4. Encourage your child to find their ‘tribe.’ Spending time with others who we feel a connection to, who we have similar interests with, and who make us feel good about ourselves helps us to feel a sense of belonging and connection. Support them in finding clubs and extra-curricular activities they enjoy where they can share a common interest with others. If they are soon to become a student at university, encourage them to join the many societies and clubs on offer and to try and remember that although it can feel daunting, everyone will likely feel the same way!
  5. Support them in finding a healthy balance. With exam season in full swing, it can be so easy for teenagers and young people to begin to feel lonely and isolated as they pour all of their spare time into revision and studying. Keeping perspective and remembering to still do the things that make them feel good, such as spending time with friends and family, will not only likely improve their exam performance in the long run but boost their feelings of happiness and well-being too.
  6. Encourage them to reach out to a friend. Meeting up with a friend might feel overwhelming but the online world has many opportunities for connecting with others when we need to. Whether that’s sending a funny selfie, texting a joke or a funny story, or just reaching out to a friend to see how they are, it all helps in beginning to build more connections.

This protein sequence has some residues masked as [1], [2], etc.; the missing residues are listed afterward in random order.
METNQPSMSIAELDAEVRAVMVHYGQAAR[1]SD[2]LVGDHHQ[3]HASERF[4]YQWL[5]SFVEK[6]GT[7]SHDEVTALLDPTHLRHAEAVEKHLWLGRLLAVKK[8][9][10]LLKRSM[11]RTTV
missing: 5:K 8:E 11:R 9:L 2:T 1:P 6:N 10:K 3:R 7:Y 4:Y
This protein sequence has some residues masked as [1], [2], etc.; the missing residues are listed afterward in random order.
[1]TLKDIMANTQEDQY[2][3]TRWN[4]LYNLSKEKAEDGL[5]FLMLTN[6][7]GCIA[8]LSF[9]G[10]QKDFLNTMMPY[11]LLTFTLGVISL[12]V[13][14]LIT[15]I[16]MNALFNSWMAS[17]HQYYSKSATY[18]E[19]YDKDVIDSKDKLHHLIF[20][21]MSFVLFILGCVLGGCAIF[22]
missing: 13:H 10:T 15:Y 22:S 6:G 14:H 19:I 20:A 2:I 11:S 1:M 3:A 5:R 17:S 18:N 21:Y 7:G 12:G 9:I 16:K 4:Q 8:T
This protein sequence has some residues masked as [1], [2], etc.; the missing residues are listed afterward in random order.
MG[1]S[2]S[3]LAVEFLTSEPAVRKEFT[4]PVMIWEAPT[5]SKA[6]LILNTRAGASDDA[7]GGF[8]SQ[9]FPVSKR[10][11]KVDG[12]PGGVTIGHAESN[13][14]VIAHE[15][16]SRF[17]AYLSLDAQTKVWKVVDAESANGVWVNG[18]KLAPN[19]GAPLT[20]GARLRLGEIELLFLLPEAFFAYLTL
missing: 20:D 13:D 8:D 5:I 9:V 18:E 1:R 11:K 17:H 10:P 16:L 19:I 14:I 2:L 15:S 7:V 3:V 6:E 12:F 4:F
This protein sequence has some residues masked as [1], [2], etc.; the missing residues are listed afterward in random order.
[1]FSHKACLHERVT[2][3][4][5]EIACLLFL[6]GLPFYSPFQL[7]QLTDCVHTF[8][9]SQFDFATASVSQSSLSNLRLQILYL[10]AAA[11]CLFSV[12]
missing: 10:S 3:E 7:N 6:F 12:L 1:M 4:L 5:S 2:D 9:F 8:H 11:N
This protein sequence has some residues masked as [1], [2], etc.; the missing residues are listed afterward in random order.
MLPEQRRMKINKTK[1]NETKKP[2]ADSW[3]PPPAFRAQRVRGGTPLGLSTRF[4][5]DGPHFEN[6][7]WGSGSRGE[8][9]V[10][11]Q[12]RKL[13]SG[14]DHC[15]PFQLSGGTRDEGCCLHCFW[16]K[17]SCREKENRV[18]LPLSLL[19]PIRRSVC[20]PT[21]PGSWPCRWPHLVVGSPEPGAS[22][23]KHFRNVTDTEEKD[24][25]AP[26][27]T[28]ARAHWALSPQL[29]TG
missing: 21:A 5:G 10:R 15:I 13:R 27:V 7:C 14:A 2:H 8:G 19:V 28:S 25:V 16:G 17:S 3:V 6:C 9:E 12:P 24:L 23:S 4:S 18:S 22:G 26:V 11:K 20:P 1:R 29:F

7. Ensure they know who to turn to if they need to talk. Whilst we might feel as parents that we have lots of words of wisdom to share with our children if only they would listen, we also know that listening to our advice is not something that our children always find easy! If you are concerned that your teenager may be suffering from feelings of loneliness remind them of the safe people in their life they can turn to, such as grandparents, aunties or uncles, or family friends. There are also lots of charitable organisations that offer support to young people and their information can be found below.

The following charitable organisations offer support to children and young people who are struggling with their mental health and well-being: Text Shout on 85258, which offers a free and confidential 24/7 text message service. Text STUDENT to 85258 for students in need of emotional support. Call Samaritans on 116 123 for free at any time. Mermaids is a helpline (0808 801 0400) and webchat service specifically supporting transgender and gender-diverse young people. A free, confidential support for young people under 25.